A year into the Deloitte Trends app, the organization’s first progressive web app (PWA), it was decision time: stay the course or pivot?
The app, which launched in tandem with Deloitte’s 2018 Global Human Capital Trends report, was successful in its first year but faded after a frenzied launch. Now Tech Trends had come aboard as a second tenant, prompting the name change to Deloitte Trends app and providing impetus to recalibrate the tactics to attract and retain users.
There was also a platform debate: whether to persist with the progressive web app or shift to native apps, likely through a hybrid framework that leveraged the existing web code base. Having dealt with growing pains in year one, did we feel that PWA was still the best way to meet our goals?
With the support of business sponsors from Deloitte’s Human Capital practice and the Office of the CTO, we ultimately resolved to double down on the PWA platform. The decision came after revisiting the initial technology selection criteria and reflecting on recent advances in PWA support. Though the PWA movement has demonstrated to be a gentle current rather than a tidal wave, we ultimately believe—as many others do—that PWA’s have great potential.
To increase the app’s stickiness, we needed an intuitive onboarding module to introduce Deloitte Trends and explain what makes it so special. For instance, users would need a heads-up about adding a home screen shortcut.
We settled on a carousel, in UX parlance, that is elegant yet simple. The most interesting aspect is a customized notification prompt embedded in the user interface, instead of the default instant popup with boilerplate text. The goal was to convince the user of value prior to asking them to subscribe and to pair the eventual question with a benefit statement.
Notification opt-in is typically a one-and-done affair, but foregoing the usual prompt meant we could remind non-subscribers later. If they continued to visit the site, we reasoned, they might be open to reconsidering. Given that push notifications are a lynchpin of a modern web app’s engagement strategy, this seemed like engineering hours well spent.
The results? So far, opt-ins are lower initially—likely due to users exiting the onboarding carousel before the last slide—but appear to be creeping up over time. We will eventually be able to provide a data-driven analysis of the strategy citing opt-in rates before and after the release.
Although Deloitte Trends v1 had dynamic content, the design heavily promoted the most recent annual research, which could be up to almost a year old. Elsewhere in the app, fresh content existed (for instance, blog posts expounding on the annual research) but users struggled to discover it.
To remedy this, while at the same time giving the business more control over which content to feature, we turned the home screen into a content feed with a mix of curation and automation. We hoped the user would enjoy the whimsical browsing experience and find something that captured their attention.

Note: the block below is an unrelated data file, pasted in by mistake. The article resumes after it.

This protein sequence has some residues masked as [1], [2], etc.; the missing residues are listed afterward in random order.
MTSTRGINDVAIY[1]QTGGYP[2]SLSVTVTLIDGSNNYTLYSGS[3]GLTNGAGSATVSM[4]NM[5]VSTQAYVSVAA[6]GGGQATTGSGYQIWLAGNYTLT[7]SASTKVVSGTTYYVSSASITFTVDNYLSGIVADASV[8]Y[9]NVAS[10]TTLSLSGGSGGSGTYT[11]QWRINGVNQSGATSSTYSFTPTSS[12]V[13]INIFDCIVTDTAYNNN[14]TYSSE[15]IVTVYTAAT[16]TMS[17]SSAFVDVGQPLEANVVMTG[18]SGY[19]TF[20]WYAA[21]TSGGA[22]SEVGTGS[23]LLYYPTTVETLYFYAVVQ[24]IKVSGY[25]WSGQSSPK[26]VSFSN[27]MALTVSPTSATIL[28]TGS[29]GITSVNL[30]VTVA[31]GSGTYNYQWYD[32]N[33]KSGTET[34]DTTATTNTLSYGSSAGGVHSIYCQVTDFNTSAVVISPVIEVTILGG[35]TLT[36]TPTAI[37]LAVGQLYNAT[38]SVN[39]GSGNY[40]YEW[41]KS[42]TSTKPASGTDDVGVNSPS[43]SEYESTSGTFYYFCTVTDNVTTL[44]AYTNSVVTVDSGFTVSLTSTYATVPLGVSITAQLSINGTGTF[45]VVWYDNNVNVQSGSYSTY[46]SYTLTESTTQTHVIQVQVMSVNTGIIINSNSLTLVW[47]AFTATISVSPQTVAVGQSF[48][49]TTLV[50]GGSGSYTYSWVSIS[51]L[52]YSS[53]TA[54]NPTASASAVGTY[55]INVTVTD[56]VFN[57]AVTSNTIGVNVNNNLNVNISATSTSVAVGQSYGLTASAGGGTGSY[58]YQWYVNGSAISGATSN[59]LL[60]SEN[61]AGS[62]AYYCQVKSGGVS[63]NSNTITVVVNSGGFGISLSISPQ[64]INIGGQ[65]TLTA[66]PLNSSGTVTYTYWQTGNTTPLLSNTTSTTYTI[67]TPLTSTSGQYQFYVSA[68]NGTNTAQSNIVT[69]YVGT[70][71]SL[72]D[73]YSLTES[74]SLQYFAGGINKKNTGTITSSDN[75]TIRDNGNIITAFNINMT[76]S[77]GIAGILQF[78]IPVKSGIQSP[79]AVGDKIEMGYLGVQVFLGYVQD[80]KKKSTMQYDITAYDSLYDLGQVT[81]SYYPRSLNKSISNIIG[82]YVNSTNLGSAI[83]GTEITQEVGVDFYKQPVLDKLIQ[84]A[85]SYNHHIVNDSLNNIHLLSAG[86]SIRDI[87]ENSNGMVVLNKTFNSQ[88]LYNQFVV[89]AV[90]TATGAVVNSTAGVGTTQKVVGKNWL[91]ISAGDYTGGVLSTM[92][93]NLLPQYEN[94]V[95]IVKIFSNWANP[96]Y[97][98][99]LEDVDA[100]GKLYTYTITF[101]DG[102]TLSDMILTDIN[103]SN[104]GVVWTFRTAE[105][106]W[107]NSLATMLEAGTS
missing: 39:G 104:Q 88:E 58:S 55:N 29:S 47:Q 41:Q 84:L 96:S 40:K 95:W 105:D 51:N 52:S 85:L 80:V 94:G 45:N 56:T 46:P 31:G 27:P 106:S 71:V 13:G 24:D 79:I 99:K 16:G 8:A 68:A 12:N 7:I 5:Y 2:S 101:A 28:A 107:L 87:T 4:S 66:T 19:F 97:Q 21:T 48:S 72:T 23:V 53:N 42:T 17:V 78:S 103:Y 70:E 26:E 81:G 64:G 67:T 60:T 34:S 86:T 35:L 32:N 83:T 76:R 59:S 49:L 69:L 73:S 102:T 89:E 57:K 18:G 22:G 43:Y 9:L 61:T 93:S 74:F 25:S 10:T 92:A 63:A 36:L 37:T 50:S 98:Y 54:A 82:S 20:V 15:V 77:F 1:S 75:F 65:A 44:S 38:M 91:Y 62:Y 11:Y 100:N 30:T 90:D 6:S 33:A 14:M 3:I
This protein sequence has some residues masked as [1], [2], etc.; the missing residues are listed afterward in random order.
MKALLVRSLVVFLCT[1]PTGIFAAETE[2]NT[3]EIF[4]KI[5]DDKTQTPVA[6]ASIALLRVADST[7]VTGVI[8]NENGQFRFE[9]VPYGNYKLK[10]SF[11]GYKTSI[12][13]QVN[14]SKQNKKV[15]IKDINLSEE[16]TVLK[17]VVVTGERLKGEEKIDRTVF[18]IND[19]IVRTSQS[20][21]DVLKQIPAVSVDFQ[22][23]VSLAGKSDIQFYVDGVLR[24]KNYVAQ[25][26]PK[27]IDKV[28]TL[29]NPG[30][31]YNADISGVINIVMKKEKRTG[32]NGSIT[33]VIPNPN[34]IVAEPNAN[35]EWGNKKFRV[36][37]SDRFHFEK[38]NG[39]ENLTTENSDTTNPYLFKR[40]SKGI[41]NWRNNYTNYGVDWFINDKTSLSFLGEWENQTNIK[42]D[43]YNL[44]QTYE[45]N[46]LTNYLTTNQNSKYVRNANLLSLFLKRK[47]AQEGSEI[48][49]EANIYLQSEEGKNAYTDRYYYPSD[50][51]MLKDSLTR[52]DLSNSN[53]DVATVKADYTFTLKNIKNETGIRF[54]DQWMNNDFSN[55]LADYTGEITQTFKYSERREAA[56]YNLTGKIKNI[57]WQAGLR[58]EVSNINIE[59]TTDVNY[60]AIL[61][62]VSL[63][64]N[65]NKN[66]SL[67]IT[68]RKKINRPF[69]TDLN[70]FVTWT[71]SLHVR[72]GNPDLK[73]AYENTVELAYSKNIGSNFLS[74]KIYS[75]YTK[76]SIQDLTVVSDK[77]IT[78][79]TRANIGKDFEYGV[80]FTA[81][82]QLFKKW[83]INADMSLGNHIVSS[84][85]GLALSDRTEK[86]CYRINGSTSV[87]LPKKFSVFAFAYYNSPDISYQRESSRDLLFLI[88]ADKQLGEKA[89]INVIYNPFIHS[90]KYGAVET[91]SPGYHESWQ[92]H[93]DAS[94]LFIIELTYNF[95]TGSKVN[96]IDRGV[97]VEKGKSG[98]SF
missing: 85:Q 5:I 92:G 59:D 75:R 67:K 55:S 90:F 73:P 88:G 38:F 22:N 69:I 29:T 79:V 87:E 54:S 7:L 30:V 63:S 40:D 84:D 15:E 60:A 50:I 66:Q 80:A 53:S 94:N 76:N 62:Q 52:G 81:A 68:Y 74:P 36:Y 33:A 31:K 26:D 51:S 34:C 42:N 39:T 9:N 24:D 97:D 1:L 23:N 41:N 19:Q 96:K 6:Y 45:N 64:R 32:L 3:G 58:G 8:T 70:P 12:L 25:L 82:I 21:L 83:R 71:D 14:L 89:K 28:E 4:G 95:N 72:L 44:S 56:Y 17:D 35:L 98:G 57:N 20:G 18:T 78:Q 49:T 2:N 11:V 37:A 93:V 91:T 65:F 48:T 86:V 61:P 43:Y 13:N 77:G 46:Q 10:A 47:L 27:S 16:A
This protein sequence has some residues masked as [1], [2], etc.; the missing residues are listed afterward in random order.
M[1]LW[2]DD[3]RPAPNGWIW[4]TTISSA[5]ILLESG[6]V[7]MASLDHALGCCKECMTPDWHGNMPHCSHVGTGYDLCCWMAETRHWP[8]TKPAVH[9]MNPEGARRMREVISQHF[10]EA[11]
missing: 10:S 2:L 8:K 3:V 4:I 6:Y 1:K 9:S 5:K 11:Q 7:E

The final order of business was to provide the efficient offline experience that users expect from native apps. Taking inspiration from leading news apps, we wanted users to be able to read articles while offline. Achieving this required the app to download content in the background on the user’s behalf, then recall it from memory on demand. This capability is a powerful illustration of the convergence between progressive web and native technologies.
To make the functionality perceivable and user-friendly, we set up non-intrusive alerts to the effect of “Enabling offline access…” and “Offline access enabled!” and created offline states for rich media that required an internet connection (such as streaming video and interactive charts), so users wouldn’t think anything was broken.
In most software projects, engineering hours are the scarcest resource. If we had more time, we would have liked to capture analytics about offline sessions and sessions launched from the home screen shortcut. These events are only trackable with custom code. Currently we lack hard data with which to validate our hypotheses about these features.
In addition, hindsight has made us aware of states that could behave more gracefully. For instance, if the user goes offline, they might see a message reading, “You are offline. Some functionality may not be available.”
The future is exciting for PWAs. Browsers are beginning to support badging for installed web apps (i.e., a counter superimposed on the corner of the app icon), yet another feature that used to be the exclusive purview of native apps. This is exciting for Deloitte Trends as a thoughtware product with frequent new content.
Eventually, we hope all browsers will support adding a home screen shortcut programmatically through an API. We will have to revamp the Deloitte Trends onboarding module yet again should that materialize, but such is the nature of creative destruction.
Access the Deloitte Trends app to read the 2019 Human Capital Trends and Tech Trends research.
Andrew Pollen, manager, Deloitte Consulting LLP, is an engagement manager in Deloitte Digital’s Seattle studio. He works with engineering and creative teams to build custom applications for Deloitte and its clients. He is currently on loan to Deloitte Spain.